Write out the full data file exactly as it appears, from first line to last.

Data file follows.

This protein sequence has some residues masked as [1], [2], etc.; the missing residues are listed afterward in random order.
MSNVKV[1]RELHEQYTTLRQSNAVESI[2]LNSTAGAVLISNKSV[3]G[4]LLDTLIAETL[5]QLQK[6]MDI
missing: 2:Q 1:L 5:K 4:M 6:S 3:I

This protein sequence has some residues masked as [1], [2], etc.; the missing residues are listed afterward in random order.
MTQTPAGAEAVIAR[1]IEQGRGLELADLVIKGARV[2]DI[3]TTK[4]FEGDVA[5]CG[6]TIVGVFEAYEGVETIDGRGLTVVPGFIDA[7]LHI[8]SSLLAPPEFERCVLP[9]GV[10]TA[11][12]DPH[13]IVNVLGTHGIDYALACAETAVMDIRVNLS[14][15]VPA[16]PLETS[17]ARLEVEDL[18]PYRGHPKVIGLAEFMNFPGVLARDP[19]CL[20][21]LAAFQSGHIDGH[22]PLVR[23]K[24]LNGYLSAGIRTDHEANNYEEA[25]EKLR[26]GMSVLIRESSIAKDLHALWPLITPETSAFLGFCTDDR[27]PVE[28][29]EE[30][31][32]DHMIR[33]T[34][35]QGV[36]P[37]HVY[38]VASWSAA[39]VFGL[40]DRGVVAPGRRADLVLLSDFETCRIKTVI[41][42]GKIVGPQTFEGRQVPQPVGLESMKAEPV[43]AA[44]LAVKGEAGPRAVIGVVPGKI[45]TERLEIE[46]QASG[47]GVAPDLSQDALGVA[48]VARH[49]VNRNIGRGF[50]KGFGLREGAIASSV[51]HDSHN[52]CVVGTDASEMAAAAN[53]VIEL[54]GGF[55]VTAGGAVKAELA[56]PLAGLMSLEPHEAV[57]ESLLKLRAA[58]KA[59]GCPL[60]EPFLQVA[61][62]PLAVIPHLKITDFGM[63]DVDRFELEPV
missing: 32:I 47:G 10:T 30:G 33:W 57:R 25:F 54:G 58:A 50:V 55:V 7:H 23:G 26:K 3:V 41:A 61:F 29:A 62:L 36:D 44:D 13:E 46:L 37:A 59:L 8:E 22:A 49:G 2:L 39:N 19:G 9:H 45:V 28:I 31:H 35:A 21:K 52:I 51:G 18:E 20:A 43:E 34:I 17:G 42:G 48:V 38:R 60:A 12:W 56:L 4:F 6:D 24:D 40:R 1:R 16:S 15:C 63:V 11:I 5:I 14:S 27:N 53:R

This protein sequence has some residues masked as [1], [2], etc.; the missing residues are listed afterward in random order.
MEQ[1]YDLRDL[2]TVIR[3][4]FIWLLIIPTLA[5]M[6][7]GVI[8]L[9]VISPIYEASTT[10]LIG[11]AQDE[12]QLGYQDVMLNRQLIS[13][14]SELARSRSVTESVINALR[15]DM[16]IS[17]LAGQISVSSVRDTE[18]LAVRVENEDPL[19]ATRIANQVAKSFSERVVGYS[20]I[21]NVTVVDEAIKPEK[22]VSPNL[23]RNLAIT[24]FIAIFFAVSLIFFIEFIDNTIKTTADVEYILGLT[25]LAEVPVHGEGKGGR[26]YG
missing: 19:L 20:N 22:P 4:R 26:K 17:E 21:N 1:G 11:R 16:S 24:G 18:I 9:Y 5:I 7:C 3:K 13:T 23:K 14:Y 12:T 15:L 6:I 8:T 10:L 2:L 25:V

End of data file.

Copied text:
This protein sequence has some residues masked as [1], [2], etc.; the missing residues are listed afterward in random order.
MSNVKV[1]RELHEQYTTLRQSNAVESI[2]LNSTAGAVLISNKSV[3]G[4]LLDTLIAETL[5]QLQK[6]MDI
missing: 2:Q 1:L 5:K 4:M 6:S 3:I

This protein sequence has some residues masked as [1], [2], etc.; the missing residues are listed afterward in random order.
MTQTPAGAEAVIAR[1]IEQGRGLELADLVIKGARV[2]DI[3]TTK[4]FEGDVA[5]CG[6]TIVGVFEAYEGVETIDGRGLTVVPGFIDA[7]LHI[8]SSLLAPPEFERCVLP[9]GV[10]TA[11][12]DPH[13]IVNVLGTHGIDYALACAETAVMDIRVNLS[14][15]VPA[16]PLETS[17]ARLEVEDL[18]PYRGHPKVIGLAEFMNFPGVLARDP[19]CL[20][21]LAAFQSGHIDGH[22]PLVR[23]K[24]LNGYLSAGIRTDHEANNYEEA[25]EKLR[26]GMSVLIRESSIAKDLHALWPLITPETSAFLGFCTDDR[27]PVE[28][29]EE[30][31][32]DHMIR[33]T[34][35]QGV[36]P[37]HVY[38]VASWSAA[39]VFGL[40]DRGVVAPGRRADLVLLSDFETCRIKTVI[41][42]GKIVGPQTFEGRQVPQPVGLESMKAEPV[43]AA[44]LAVKGEAGPRAVIGVVPGKI[45]TERLEIE[46]QASG[47]GVAPDLSQDALGVA[48]VARH[49]VNRNIGRGF[50]KGFGLREGAIASSV[51]HDSHN[52]CVVGTDASEMAAAAN[53]VIEL[54]GGF[55]VTAGGAVKAELA[56]PLAGLMSLEPHEAV[57]ESLLKLRAA[58]KA[59]GCPL[60]EPFLQVA[61][62]PLAVIPHLKITDFGM[63]DVDRFELEPV
missing: 32:I 47:G 10:T 30:G 33:W 57:R 25:F 54:G 58:A 50:V 55:V 7:H 23:G 26:K 3:V 41:A 61:F 29:A 62:L 36:D 44:D 13:E 46:L 37:A 59:L 8:E 22:A 49:G 2:L 39:N 19:G 9:H 45:V 28:I 31:H 35:A 21:K 52:I 51:G 18:E 20:A 43:E 34:I 17:G 42:G 48:V 38:R 60:A 12:W 56:L 4:F 6:D 24:D 40:R 1:R 16:S 15:C 63:V 11:I 5:I 14:S 27:N 53:R

This protein sequence has some residues masked as [1], [2], etc.; the missing residues are listed afterward in random order.
MEQ[1]YDLRDL[2]TVIR[3][4]FIWLLIIPTLA[5]M[6][7]GVI[8]L[9]VISPIYEASTT[10]LIG[11]AQDE[12]QLGYQDVMLNRQLIS[13][14]SELARSRSVTESVINALR[15]DM[16]IS[17]LAGQISVSSVRDTE[18]LAVRVENEDPL[19]ATRIANQVAKSFSERVVGYS[20]I[21]NVTVVDEAIKPEK[22]VSPNL[23]RNLAIT[24]FIAIFFAVSLIFFIEFIDNTIKTTADVEYILGLT[25]LAEVPVHGEGKGGR[26]YG
missing: 19:L 20:N 22:P 4:R 26:K 17:E 21:N 1:G 11:R 16:S 24:G 18:I 9:Y 5:I 7:C 3:K 13:T 23:K 14:Y 12:T 15:L 6:I 8:T 10:L 2:L 25:V